Campus Corner

KU football notebook: Defensive personnel in flux -- for now

LAWRENCE — The days are dwindling down now, just a handful left until the Kansas football program officially checks in for August camp next week.

KU coach Charlie Weis plans to release a depth chart on Wednesday, one that figures to look drastically different than the one he released in the spring — especially on defense.

With a defensive line that figures to be almost totally revamped, and a few new faces at linebacker and in the secondary, there could be plenty of competition and shuffling during the first few weeks of practice. And first-year defensive coordinator Dave Campo will face two challenges: Improve one of the worst defenses in the country while teaching his schemes to a collection of first-year Jayhawks.

At Big 12 media day in Dallas earlier this week, Weis was asked if fall camp could feel a little bit like a second edition of spring practice. His answer: “For Campo.”

The Jayhawks, Weis says, will most likely have to keep it simple on defense in the opening weeks of fall camp. Some of the new names are easy to spot: Defensive lineman Josh Williams, a senior transfer from Nebraska, played in all 13 games for the Cornhuskers last season. Linebacker Anthony McDonald is a senior transfer who has reunited with Weis after four years at Notre Dame. And senior captain Tanner Hawkinson said sophomore Keon Stowers, a transfer defensive lineman, had impressed during summer workouts.

Weis also said that he was waiting on the arrival of two more juco defensive linemen, who were waiting for their summer semesters to conclude.

“It might take another week or two,” Weis said. “But it’s not because they’re not gonna be here.”

Weis was mum on names, but signs point to two candidates: Juco transfers Ty McKinney and Jordan Tavai. Both players weren’t pictured in the team media guide.

McKinney, a native of Athens, Texas, played at Trinity Valley Community College, while Tavai was an all-region selection at El Camino Community College in California.

Weis said a late arrival to camp wouldn’t necessarily mean that a player won’t be starting when the season begins.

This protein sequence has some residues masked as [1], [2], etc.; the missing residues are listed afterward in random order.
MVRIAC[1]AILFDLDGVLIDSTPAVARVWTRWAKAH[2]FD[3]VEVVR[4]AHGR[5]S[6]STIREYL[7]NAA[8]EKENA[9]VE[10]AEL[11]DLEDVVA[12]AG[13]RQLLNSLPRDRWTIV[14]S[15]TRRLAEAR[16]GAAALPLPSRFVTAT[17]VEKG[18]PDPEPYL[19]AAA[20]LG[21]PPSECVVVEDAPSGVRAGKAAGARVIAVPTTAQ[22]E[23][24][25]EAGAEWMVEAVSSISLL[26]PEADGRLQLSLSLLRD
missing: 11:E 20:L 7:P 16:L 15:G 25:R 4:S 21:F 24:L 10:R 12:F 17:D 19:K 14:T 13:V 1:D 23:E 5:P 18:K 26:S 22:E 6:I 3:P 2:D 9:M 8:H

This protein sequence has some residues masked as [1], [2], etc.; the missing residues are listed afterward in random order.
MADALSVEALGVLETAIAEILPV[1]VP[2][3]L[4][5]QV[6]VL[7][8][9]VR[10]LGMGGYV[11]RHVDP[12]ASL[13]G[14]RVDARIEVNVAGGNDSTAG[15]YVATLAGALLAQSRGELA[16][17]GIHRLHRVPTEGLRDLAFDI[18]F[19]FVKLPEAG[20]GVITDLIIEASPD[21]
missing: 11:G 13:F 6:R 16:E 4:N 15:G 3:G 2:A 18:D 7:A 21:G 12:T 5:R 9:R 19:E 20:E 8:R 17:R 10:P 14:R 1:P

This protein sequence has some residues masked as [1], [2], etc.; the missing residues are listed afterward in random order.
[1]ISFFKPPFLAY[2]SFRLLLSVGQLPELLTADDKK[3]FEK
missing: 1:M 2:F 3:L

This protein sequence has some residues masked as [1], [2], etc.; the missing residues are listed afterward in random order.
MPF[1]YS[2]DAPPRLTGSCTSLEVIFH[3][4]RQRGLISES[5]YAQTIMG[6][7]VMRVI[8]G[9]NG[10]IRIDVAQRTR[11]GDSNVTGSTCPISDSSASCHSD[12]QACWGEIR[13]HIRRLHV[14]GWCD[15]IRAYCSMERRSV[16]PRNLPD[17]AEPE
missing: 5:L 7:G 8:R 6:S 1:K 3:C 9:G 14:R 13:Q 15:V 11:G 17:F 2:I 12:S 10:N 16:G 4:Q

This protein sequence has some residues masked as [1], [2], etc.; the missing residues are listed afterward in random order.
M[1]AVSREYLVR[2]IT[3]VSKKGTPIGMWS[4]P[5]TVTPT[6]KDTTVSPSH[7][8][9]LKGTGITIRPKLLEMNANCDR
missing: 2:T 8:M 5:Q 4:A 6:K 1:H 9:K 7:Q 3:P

“On the defensive line,” Weis said, “there’s guys that could be a couple days late that could be starting on Sept. 1. Because I’m not penalizing them if the junior college moves their class a few days late.”

New faces on offense

The KU offense appears to be a bit more solidified, with senior quarterback Dayne Crist entrenched under center and a collection of veteran receivers returning from last year.

But here are three juco transfers that Weis mentioned could be in the mix during fall camp: Running back Taylor Cox; receiver Josh Ford, and tight end Charles Brooks. For now, the emphasis is on



Cox, a junior, rushed for 1,507 yards in 10 games last season at the College of the Siskiyous in northern California. Ford, a 6-3, 205-pound junior, had 58 catches for Arizona Western. And Brooks, a St. Louis native, is a 6-6, 240-pound tight end who played at Scottsdale Community College last season. 

Summer workouts

With an influx of new players arriving this summer, senior offensive tackle Tanner Hawkinson said he was pleased with how the team responded to workouts under new strength and conditioning director Scott Holsopple.

“I’ve been really surprised and encouraged by how well the young guys — the freshmen, the transfer guys, some of the juco guys — have worked,” Hawkinson said. “They don’t question anything. They just go out there, work hard, work their tail off day to day; they’ve done a great job so far.”

Holsopple, who arrived in January, has thus far drawn high marks from Weis and players while addressing a perceived weakness of the previous regime. “The workouts in the summer have been pretty tough, not only with the heat, but with what he’s running us through,” Hawkinson said. “In the winter, as well, they started off right away full speed. With what he’s doing, there’s really no question about what he’s putting you through. You know it’s going to carry over and help you out on the field.”

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